From The Times:
Every concert pianist with ten fingers and thumbs should be playing Chopin this year. Already the record companies are busy marking the composer’s 200th birthday with reissues and new releases. Some companies are in direct competition; only a week separates the release of Decca’s new version of the Nocturnes, the form in which Chopin’s art is at its most poetic, and the rival account from EMI Classics. Decca’s artist is mature, verging on the veteran: the Brazilian Nelson Freire. EMI’s is the hot 27-year-old Chinese attraction Yundi Li — now known simply as Yundi after a change of management and record label.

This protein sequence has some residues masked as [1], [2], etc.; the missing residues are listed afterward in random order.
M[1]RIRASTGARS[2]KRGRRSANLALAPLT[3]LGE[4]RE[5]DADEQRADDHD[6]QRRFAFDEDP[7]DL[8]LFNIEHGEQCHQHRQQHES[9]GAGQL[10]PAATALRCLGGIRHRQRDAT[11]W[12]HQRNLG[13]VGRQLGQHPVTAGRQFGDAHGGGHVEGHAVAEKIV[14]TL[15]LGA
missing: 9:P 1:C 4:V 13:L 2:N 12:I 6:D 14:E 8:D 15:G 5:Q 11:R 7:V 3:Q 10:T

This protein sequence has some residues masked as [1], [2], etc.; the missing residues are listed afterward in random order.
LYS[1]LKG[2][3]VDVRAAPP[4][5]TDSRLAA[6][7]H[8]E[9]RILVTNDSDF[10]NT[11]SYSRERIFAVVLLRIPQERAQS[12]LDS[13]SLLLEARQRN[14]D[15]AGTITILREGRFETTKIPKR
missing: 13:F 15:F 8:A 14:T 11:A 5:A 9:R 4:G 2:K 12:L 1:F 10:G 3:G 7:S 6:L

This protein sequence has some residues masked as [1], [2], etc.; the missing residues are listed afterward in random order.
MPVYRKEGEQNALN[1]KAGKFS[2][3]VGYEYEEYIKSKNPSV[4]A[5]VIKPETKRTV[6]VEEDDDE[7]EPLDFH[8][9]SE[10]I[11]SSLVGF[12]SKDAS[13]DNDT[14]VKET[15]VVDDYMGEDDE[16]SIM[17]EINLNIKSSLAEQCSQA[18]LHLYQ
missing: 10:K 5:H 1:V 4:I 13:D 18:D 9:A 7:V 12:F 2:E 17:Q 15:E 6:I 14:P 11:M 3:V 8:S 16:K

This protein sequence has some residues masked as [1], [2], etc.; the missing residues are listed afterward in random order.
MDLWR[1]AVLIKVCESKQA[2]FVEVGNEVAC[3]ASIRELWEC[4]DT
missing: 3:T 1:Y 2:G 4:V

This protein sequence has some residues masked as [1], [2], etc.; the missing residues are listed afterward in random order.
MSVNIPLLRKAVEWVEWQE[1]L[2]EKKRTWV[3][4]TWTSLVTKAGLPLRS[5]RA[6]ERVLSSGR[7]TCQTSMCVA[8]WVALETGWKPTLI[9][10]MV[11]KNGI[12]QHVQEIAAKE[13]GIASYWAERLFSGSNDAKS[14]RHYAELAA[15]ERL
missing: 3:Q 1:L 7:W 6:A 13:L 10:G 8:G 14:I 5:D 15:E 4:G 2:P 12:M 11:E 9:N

Freire’s account, recorded in Liverpool in December, glories in a rich and full recording. We need a wide spectrum of sound to catch the variety of colours, densities and inflections conjured from his noble Steinway. “Suppleness before everything,” Chopin used to tell his students. Freire does his best to follow suit, often varying quickenings and hesitations with a magician’s touch. The magic proves especially useful in the slighter Nocturnes, such as Op 31 No 1 in B, where Freire’s lingering over decorative phrases significantly increases the music’s colour. Elsewhere, look out for some electrifying silver filigree (Op 27 No 2), lengthy reverberations on final notes and a level of poetic enchantment that might be a tad below true glory but still takes this music of sweet dreams and agitated melancholy through the night to victory.